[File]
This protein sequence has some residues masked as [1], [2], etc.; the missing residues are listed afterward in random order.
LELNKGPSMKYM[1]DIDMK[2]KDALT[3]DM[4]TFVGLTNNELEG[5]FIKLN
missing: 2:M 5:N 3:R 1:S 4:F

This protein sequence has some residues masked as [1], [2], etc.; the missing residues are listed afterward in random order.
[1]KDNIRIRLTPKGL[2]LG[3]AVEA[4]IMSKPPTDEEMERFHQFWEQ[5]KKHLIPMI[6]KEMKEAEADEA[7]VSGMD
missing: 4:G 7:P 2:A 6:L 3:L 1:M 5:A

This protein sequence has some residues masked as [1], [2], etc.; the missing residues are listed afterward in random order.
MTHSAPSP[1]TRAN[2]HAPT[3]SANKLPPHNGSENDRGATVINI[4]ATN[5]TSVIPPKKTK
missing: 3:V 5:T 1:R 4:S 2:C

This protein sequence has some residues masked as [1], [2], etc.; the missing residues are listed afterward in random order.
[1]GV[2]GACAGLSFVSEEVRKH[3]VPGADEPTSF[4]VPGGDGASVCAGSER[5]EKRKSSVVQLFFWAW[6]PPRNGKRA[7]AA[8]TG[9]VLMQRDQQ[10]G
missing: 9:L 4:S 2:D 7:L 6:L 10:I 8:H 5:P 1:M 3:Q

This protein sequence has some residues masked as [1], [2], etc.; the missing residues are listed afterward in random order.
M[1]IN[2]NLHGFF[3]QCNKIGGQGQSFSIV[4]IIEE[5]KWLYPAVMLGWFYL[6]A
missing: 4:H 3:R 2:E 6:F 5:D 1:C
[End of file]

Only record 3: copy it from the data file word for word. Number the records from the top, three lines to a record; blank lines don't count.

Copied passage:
This protein sequence has some residues masked as [1], [2], etc.; the missing residues are listed afterward in random order.
MTHSAPSP[1]TRAN[2]HAPT[3]SANKLPPHNGSENDRGATVINI[4]ATN[5]TSVIPPKKTK
missing: 3:V 5:T 1:R 4:S 2:C